I read this book in one breathless, edge-of-my-seat, page-turning session, propelled by the tension, the action, the ever-present sense of danger, the pressing need for this woman to take charge of her fate and wrest back control to save her children. The Mother Fault (Simon and Schuster 2020) by Kate Mildenhall is a heart-racing thriller, a dynamic commentary on the state of the world and a wake-up call as to our response to the political, socio-economic, racial, nationalistic and environmental trauma happening before our eyes.

Like Margaret Atwood’s The Handmaid’s Tale, The Mother Fault is set in the future, but not so far in the future that we cannot recognise the landscape. As with the frog settled so comfortably in the pot of lukewarm water that it doesn’t comprehend danger until the water begins to boil, the characters in this story have been gradually adapting to changes and rules and restrictions that seemed innocuous at the beginning but now begin to reveal the sinister and unsettling truth. And as with Alice Robinson’s The Glad Shout, this is a story with a strong woman at its heart; a wife with a missing husband, a mother determined to do anything to save her children.

When Mim’s husband Ben, a FIFO worker in Indonesia, disappears, she fears for his safety. Especially as The Department (ie the government) has everyone microchipped and should be able to geolocate him instantly. When she realises he can’t be tracked, and that The Department is as keen to find him as she is, Mim becomes increasingly aware of what is at stake. The Department will not hesitate to detain her – and place her children into the notorious BestLife institution – if Ben cannot be found. With her passport confiscated, and the lives of all those closest to her in peril, Mim goes on the run to find Ben, through the Australian outback and then on a terrifying sea voyage that will test every nerve, muscle and sense of strength that she had forgotten she possessed.

There is so much to love about this book. Firstly, it is such a classic thriller, with all the energy and pace of a crime novel. It is almost entirely breathless, from start to finish. Occasionally we are given a reprieve with a flashback to Mim’s earlier life, which not only fleshes out her family circumstances but enables the reader to pause and inhale. But then we are straight back into the action. Secondly, this is a beautifully crafted story written with literary language that sings from the pages. Mildenhall’s depiction of place, and her detailed mastery of the sea journey, informed by her own practical experience, add authenticity and depth to every sentence. It is so rare to find a book that speaks to the beauty of landscape, emotion and language, while managing to maintain such a frenetic pace. And thirdly, this is a novel of issues, a narrative that explores the big, timely themes significant currently: environmentalism, climate refugees, global corporations and greed, consumerism and Big Brother technology. It references our cities sinking into the seas, our earth suffering a series of disasters, our citizens monitored, traced and regulated, our freedoms curtailed. These issues are not front and centre of the novel; rather they are the backdrop to the very human ongoing drama that concerns a mother and her family. Mim’s fears and reactions are instantly recognisable and relatable but it is the changed world in which she must operate that makes her actions so much riskier and challenging. Just like the frog, we are lulled into a false sense of apathy while things are going okay, only to realise how fragile that security is once the water begins to heat up.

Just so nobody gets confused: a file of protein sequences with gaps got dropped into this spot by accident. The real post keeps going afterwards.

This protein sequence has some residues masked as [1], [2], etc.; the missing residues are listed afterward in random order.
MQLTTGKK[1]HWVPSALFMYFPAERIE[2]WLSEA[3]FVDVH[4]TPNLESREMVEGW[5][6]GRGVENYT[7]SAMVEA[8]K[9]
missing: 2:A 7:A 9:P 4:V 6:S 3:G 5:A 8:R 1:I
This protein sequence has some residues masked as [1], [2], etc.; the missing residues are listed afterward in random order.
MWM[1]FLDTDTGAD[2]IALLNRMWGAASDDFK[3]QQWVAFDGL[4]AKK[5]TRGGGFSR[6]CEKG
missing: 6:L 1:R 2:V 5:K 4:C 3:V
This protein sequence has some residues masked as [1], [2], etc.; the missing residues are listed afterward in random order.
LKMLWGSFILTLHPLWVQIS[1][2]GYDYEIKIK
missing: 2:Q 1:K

Much of this narrative is told in dialogue, and it is sharp and keenly observed. The children’s voices are pitch perfect. Mim’s relationship with her children is rich, warm and precious. Her own musings about her self-doubts about motherhood and what her life has become, and whether she is doing a good job, are thoughtful and poignant. The dynamics between all of the characters are compelling. Even the minor characters are distinguished by their individual voices, each distinct from the other.

The strength of Mim’s character lies in her vulnerability, her uncertainty, her mistakes, her errors of judgement and her lies (to others and to herself). She is imperfect, as are we all. While she is floundering along, attempting to do her best, she makes mistakes and she miscalculates and she takes what are – in hindsight – perhaps unacceptable risks.  But this is what makes her whole, and human. This is what endears her to us and makes us want to cheer her on. Even when she stumbles morally or ethically – or perhaps exactly because she messes up in this way – we are on her side, because we know that we might make the same reckless decisions, the same rash choices, the same selfish calls. Mim’s grit, determination and courage propel this story towards a shocking conclusion.